Allergy and cold medicine is readily available here. If you become ill and need to see a doctor, you will be able to get a prescription easily for antibiotics or cold medicine. However, be aware that not all medications are the same as those in North America, Europe or Oceania. If you have a medical history or allergies to medications, please be sure to bring that information along. You can bring up to one month month’s supply of prescription drugs into Japan and up to two month’s supply of non-prescription drugs without completing any paperwork. This same rule applies to mailing prescription and or non-prescription drugs. It is always a good idea to have a copy of the prescription and or letter from the prescribing physician explaining the nature of the medication the purpose of taking it, recommended dosage and frequency of ingestion. Most prescription drugs are permitted, including drugs that may not be available in Japan, such as birth control pills. Drugs that are hallucinogenic, narcotic and/or psychotropic in nature will be confiscated except in extenuating circumstances where prior approval has been obtained, e.g., a cancer patient taking a type of medication that has a high percentage of pain killer; these cases are treated on a case by case basis. The following over-the-counter medications are prohibited in Japan since they contain narcotic or stimulant ingredients in excess of the Japanese standard: A Tylenol Cold, B Nyquil, C Nyquil Liquicaps, D Actifed, E Sudafed, F Advil Cold & Sinus, G Dristan Cold No Drowsiness, H Dristan Sinus, I Drixoral Sinus, J Vicks Inhaler, K Lomotil. Japan is very strict about bringing medications into the country. Psychotropic drugs (in particular, Adderall) are prohibited and not allowed even with a prescription. If you are caught at customs with these drugs, they will be confiscated and you may be imprisoned. Please read the following article that highlights the dangers of mailing or bringing these drugs into Japan. http://www.oregonlive.com/education/index.ssf/2015/03/a_bottle_of_prescribed_adderal.html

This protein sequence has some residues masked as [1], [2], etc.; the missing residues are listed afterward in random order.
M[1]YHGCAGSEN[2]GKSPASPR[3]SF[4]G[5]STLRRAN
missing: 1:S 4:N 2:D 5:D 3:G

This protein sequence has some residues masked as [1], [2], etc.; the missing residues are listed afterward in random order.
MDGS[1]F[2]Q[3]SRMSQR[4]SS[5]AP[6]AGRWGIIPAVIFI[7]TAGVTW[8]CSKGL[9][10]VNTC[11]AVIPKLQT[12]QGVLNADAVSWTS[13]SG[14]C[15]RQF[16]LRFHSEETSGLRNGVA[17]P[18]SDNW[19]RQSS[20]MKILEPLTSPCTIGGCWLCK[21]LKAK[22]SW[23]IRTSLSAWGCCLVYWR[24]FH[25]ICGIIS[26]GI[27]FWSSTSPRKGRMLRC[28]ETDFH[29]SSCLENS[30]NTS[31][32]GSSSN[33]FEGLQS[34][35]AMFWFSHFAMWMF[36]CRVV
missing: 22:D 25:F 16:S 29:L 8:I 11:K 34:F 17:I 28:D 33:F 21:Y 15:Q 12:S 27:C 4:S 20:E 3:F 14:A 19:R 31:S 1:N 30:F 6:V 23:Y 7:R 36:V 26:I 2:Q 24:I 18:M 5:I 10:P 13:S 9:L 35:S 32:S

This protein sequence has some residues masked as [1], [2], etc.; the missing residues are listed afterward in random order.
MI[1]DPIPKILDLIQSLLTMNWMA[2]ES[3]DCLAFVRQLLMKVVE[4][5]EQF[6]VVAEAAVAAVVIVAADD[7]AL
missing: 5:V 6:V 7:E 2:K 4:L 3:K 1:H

Financial information